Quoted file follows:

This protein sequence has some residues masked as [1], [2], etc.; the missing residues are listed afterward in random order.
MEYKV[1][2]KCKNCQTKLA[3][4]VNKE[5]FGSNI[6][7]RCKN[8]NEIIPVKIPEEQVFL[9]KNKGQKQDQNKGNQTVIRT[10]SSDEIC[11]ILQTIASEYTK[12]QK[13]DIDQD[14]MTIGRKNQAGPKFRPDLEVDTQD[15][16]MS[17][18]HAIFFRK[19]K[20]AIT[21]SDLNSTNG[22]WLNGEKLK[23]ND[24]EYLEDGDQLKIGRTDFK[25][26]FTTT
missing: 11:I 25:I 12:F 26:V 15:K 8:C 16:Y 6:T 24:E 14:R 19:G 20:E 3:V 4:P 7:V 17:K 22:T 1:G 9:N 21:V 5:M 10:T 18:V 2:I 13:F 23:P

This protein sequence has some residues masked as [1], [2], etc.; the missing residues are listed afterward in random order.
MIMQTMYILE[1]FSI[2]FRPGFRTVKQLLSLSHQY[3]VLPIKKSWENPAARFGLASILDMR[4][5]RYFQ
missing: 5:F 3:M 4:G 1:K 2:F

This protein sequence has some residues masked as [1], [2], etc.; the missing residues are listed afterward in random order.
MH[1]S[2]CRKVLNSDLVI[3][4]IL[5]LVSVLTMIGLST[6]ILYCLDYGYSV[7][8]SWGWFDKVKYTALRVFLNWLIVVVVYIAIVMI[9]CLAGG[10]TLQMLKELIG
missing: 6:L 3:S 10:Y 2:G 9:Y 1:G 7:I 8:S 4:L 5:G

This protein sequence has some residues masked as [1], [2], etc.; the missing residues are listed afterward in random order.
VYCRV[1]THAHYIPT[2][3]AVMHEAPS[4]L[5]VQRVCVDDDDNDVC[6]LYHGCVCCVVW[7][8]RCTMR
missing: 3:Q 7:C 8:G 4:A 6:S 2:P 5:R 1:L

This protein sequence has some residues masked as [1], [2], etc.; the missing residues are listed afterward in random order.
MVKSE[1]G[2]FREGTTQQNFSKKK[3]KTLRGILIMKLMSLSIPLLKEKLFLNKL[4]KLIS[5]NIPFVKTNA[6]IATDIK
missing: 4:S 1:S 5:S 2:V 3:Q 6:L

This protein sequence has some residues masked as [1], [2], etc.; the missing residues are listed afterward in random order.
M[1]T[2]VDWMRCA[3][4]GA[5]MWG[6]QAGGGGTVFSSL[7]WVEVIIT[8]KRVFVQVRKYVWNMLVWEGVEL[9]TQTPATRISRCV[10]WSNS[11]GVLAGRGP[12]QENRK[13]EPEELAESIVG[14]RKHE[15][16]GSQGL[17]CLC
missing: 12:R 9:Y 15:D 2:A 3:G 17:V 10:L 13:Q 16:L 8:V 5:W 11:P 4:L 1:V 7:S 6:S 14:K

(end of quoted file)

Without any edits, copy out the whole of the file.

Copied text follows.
This protein sequence has some residues masked as [1], [2], etc.; the missing residues are listed afterward in random order.
MEYKV[1][2]KCKNCQTKLA[3][4]VNKE[5]FGSNI[6][7]RCKN[8]NEIIPVKIPEEQVFL[9]KNKGQKQDQNKGNQTVIRT[10]SSDEIC[11]ILQTIASEYTK[12]QK[13]DIDQD[14]MTIGRKNQAGPKFRPDLEVDTQD[15][16]MS[17][18]HAIFFRK[19]K[20]AIT[21]SDLNSTNG[22]WLNGEKLK[23]ND[24]EYLEDGDQLKIGRTDFK[25][26]FTTT
missing: 11:I 25:I 12:F 26:V 15:K 8:C 16:Y 6:T 24:E 14:R 19:G 20:E 3:V 4:P 7:V 17:K 22:T 1:G 9:N 21:V 5:M 10:T 18:V 2:I 13:F 23:P

This protein sequence has some residues masked as [1], [2], etc.; the missing residues are listed afterward in random order.
MIMQTMYILE[1]FSI[2]FRPGFRTVKQLLSLSHQY[3]VLPIKKSWENPAARFGLASILDMR[4][5]RYFQ
missing: 5:F 3:M 4:G 1:K 2:F

This protein sequence has some residues masked as [1], [2], etc.; the missing residues are listed afterward in random order.
MH[1]S[2]CRKVLNSDLVI[3][4]IL[5]LVSVLTMIGLST[6]ILYCLDYGYSV[7][8]SWGWFDKVKYTALRVFLNWLIVVVVYIAIVMI[9]CLAGG[10]TLQMLKELIG
missing: 6:L 3:S 10:Y 2:G 9:Y 1:G 7:I 8:S 4:L 5:G

This protein sequence has some residues masked as [1], [2], etc.; the missing residues are listed afterward in random order.
VYCRV[1]THAHYIPT[2][3]AVMHEAPS[4]L[5]VQRVCVDDDDNDVC[6]LYHGCVCCVVW[7][8]RCTMR
missing: 3:Q 7:C 8:G 4:A 6:S 2:P 5:R 1:L

This protein sequence has some residues masked as [1], [2], etc.; the missing residues are listed afterward in random order.
MVKSE[1]G[2]FREGTTQQNFSKKK[3]KTLRGILIMKLMSLSIPLLKEKLFLNKL[4]KLIS[5]NIPFVKTNA[6]IATDIK
missing: 4:S 1:S 5:S 2:V 3:Q 6:L

This protein sequence has some residues masked as [1], [2], etc.; the missing residues are listed afterward in random order.
M[1]T[2]VDWMRCA[3][4]GA[5]MWG[6]QAGGGGTVFSSL[7]WVEVIIT[8]KRVFVQVRKYVWNMLVWEGVEL[9]TQTPATRISRCV[10]WSNS[11]GVLAGRGP[12]QENRK[13]EPEELAESIVG[14]RKHE[15][16]GSQGL[17]CLC
missing: 12:R 9:Y 15:D 2:A 3:G 17:V 10:L 13:Q 16:L 8:V 5:W 11:P 4:L 1:V 7:S 6:S 14:K